A Century in the Life of The Adas Israel Hebrew Congregation
of Washington, D.C.
By Rabbi Stanley Rabinowitz
Review by Nathan Weissler
I was very interested to read this book because the author--Rabbi Stanley
Rabinowitz, the retired rabbi of Adas Israel Congregation a renowned
Conservative synagogue in Washington, D.C. was for years my paternal
grandparents’ rabbi. . He also presided at my father’s Bar Mitzvah in 1967. More
recently, I myself met Rabbi Rabinowitz at a Selichot service and dessert
reception at Adas Israel in September 2008.
This is a fascinating and well written memoir which I very much enjoyed. The
book covers both the rabbi’s life experiences and the history of the Washington
and American Jewish communities. Rabbi Rabinowitz discusses the early history of
the Washington, DC Jewish Community covering the late 18th and early to mid 19th
century. The 1852 founding of the city’s first synagogue--Washington Hebrew
Congregation is discussed. The rift between members who favored traditional
Jewish observances and those who supported the rising Reform movement in Judaism
is eloquently documented. Thus, Washington Hebrew Congregation was split. This
directly led to the founding in 1869 of Adas Israel Congregation which for many
years was an Orthodox synagogue.
Rabbi Rabinowitz summed up the significance of the founding of Adas Israel well:
“In retrospect, it was fortunate that Adas Israel came into being when it did,
for a few years later, with the beginning of the great influx of Russian Jews,
new immigrants settling in Washington found a traditional synagogue awaiting
them; a Reform congregation would not have met their needs.”
The narrative continues by explaining the gradual development of Adas Israel as
a synagogue--including the purchase of its first cemetery as well as the hiring
and firing of a variety of rabbis and cantors. Ultimately, the synagogue joined
the Conservative movement and the Conservative seminary--the Jewish Theological
Seminary (JTS) located in New York City.
There is also an engaging discussion of the rabbi’s life and career. Indeed,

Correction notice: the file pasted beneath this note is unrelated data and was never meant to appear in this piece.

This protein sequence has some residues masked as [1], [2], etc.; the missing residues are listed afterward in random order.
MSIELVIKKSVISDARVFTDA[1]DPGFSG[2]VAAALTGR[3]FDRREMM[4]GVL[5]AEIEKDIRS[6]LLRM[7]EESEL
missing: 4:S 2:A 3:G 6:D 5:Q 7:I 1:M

after serving as a pulpit rabbi in a few American cities including Minneapolis,
Minnesota--Rabbi Rabinowitz was offered and accepted the rabbinate at Adas
Israel in Washington, D.C. He assumed the rabbinate in Washington in 1960.
Memorable moments during the rabbi’s career at Adas Israel--until his retirement
in 1986--included the 1963 assassination of President John F. Kennedy. Six days
after the assassination--Thanksgiving Day 1963--the rabbi delivered a
Thanksgiving sermon at an interfaith service at the Mount Vernon Methodist
Church attended by the new President, Lyndon B. Johnson. Rabbi Rabinowitz also
took a decisive moral stand on the civil rights movement. Dr. Martin Luther King
Jr. spoke at a city meeting hosted at Adas Israel in 1963. Then-Israeli
Ambassador to the United States Yitzhak Rabin and his family were members of
Adas Israel while living in Washington, D.C.
One story I found particularly meaningful was one in which an African-American
student at St. Alban’s Episcopal School in Washington, D.C. was refused entry
into a Washington apartment building. The apartment building owner was of Rabbi
Rabinowitz’s congregants. I was especially moved by the rabbi’s statement to a
meeting of real estate developers and apartment building owners from Adas Israel
,”…that it was unworthy for a Jew to practice discrimination and that the group
should take the initiative in announcing a non-discriminatory open-housing
policy in their buildings.”
I find it heart-warming that the rabbi was not only exemplifying the Jewish
ideals of social justice beautifully but in an era when doing the right thing
could well have gotten him into political trouble.
Finally, the book’s message is invaluable largely because it provides a window
into the past which, as we advance into the 21st century, is especially
important. Furthermore, Rabbi Rabinowitz challenges us to take strong moral
stands on issues affecting both the contemporary Jewish and secular world (which
he did when he protested housing discrimination in Washington, D.C.) I encourage
anyone interested not only in recent American Jewish History but in how to lead
our lives today and in the future to read this wonderful book!